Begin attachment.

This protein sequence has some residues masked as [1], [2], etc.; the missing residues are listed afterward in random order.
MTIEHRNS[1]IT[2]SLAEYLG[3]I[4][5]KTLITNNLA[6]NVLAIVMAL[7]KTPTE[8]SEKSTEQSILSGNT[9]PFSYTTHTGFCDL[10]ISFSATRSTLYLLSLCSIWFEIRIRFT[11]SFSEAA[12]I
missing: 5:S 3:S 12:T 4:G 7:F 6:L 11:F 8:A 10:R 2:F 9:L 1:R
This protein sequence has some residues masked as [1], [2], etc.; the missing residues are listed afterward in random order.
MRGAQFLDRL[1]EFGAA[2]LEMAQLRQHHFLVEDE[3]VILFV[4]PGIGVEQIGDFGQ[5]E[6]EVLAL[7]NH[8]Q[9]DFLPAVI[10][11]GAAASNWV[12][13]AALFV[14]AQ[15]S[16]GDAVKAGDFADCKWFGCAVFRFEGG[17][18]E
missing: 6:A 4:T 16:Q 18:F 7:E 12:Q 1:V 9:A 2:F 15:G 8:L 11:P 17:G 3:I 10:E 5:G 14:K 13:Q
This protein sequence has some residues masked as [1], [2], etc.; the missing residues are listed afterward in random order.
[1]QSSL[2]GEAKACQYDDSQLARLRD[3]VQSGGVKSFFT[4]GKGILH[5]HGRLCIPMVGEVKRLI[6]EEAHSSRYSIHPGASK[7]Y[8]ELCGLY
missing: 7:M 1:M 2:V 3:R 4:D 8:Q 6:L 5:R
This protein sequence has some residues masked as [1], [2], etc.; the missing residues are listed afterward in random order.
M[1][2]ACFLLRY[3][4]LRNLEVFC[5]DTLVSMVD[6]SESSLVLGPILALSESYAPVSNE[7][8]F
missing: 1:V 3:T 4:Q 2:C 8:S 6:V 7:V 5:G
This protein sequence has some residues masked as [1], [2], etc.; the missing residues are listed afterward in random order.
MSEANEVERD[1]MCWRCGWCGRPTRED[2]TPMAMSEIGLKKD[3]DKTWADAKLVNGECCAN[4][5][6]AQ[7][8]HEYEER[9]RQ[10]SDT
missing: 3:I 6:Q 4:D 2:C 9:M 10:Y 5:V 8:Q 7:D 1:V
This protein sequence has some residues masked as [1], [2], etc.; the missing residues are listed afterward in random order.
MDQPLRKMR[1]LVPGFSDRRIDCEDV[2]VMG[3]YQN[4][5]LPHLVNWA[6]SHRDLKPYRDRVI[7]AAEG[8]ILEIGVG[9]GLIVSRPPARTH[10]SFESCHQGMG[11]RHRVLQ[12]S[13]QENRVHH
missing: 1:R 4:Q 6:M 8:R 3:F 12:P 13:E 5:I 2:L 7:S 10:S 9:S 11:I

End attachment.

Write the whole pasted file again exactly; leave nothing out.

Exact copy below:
This protein sequence has some residues masked as [1], [2], etc.; the missing residues are listed afterward in random order.
MTIEHRNS[1]IT[2]SLAEYLG[3]I[4][5]KTLITNNLA[6]NVLAIVMAL[7]KTPTE[8]SEKSTEQSILSGNT[9]PFSYTTHTGFCDL[10]ISFSATRSTLYLLSLCSIWFEIRIRFT[11]SFSEAA[12]I
missing: 5:S 3:S 12:T 4:G 7:F 6:L 11:F 8:A 10:R 2:F 9:L 1:R
This protein sequence has some residues masked as [1], [2], etc.; the missing residues are listed afterward in random order.
MRGAQFLDRL[1]EFGAA[2]LEMAQLRQHHFLVEDE[3]VILFV[4]PGIGVEQIGDFGQ[5]E[6]EVLAL[7]NH[8]Q[9]DFLPAVI[10][11]GAAASNWV[12][13]AALFV[14]AQ[15]S[16]GDAVKAGDFADCKWFGCAVFRFEGG[17][18]E
missing: 6:A 4:T 16:Q 18:F 7:E 12:Q 1:V 9:A 2:F 15:G 8:L 11:P 17:G 3:I 10:E 5:G 14:K 13:Q
This protein sequence has some residues masked as [1], [2], etc.; the missing residues are listed afterward in random order.
[1]QSSL[2]GEAKACQYDDSQLARLRD[3]VQSGGVKSFFT[4]GKGILH[5]HGRLCIPMVGEVKRLI[6]EEAHSSRYSIHPGASK[7]Y[8]ELCGLY
missing: 7:M 1:M 2:V 3:R 4:D 8:Q 6:L 5:R
This protein sequence has some residues masked as [1], [2], etc.; the missing residues are listed afterward in random order.
M[1][2]ACFLLRY[3][4]LRNLEVFC[5]DTLVSMVD[6]SESSLVLGPILALSESYAPVSNE[7][8]F
missing: 1:V 3:T 4:Q 2:C 8:S 6:V 7:V 5:G
This protein sequence has some residues masked as [1], [2], etc.; the missing residues are listed afterward in random order.
MSEANEVERD[1]MCWRCGWCGRPTRED[2]TPMAMSEIGLKKD[3]DKTWADAKLVNGECCAN[4][5][6]AQ[7][8]HEYEER[9]RQ[10]SDT
missing: 3:I 6:Q 4:D 2:C 9:M 10:Y 5:V 8:Q 7:D 1:V
This protein sequence has some residues masked as [1], [2], etc.; the missing residues are listed afterward in random order.
MDQPLRKMR[1]LVPGFSDRRIDCEDV[2]VMG[3]YQN[4][5]LPHLVNWA[6]SHRDLKPYRDRVI[7]AAEG[8]ILEIGVG[9]GLIVSRPPARTH[10]SFESCHQGMG[11]RHRVLQ[12]S[13]QENRVHH
missing: 1:R 4:Q 6:M 8:R 3:F 12:P 13:E 5:I 2:L 7:S 10:S 9:S 11:I